Don’t Beat the People in Public

I spent the morning at Caldwell Presbyterian Church in Lake George again.

Several of the summer residents are getting ready go home (or back to wherever it is they call home when they’re not here). Florida. South Carolina. New York City.

One of them shared with me that one of the weeks I wasn’t there they had been visited by “someone from the Presbytery” who had “given the congregation a good spanking.”

This visitor had only been visiting for two weeks. She left the first week wondering if she should come back. By the end of the service she felt beaten up, and she wasn’t even a responsible party. She’d just showed up wanting to have church.

I’m not sure why the Presbytery person thought the congregation needed to be scolded. I’m not involved in either the Presbytery or the Congregation’s politics. The best thing about filling in is that I don’t have to be.

Maybe they needed a “talking to” and maybe they didn’t.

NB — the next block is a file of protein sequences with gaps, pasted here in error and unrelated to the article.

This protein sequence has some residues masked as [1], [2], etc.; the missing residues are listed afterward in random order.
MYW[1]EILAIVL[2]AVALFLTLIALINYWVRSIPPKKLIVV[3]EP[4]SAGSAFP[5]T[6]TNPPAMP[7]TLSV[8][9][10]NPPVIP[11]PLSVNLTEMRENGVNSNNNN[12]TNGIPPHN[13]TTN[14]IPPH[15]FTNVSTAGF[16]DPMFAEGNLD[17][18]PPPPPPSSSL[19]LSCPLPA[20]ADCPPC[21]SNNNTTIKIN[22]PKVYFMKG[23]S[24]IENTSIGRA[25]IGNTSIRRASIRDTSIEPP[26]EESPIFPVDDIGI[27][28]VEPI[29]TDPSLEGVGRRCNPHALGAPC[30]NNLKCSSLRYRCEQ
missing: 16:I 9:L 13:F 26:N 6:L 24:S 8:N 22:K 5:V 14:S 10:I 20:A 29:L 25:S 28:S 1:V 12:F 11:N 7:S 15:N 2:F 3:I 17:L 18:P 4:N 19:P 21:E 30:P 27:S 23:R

As one visitor to another, though, I quite agree that using Sunday morning to air grievances with a congregation (“especially during the tourist season in front of visitors”) isn’t doing the congregation any favors, even if they do need to be told a thing or two.

Again, I wasn’t there.

All I know is that I’ve been to a service or two where I’ve wondered why I’d gone. I’ll admit to having left services I was in charge of wondering why I’d gone. It’s a terrible feeling.

I’m not saying church should always be roses and milk and honey. If it’s worth going to it should be challenging. Just not in a way that makes you feel like giving up.

Visiting Presbytery officials (or whatever other denominations have) should know this better than anyone else.

Save venting, “talking to” and church politics for a congregational meeting. Put it in the newsletter if you have to.

Sunday morning is for worship.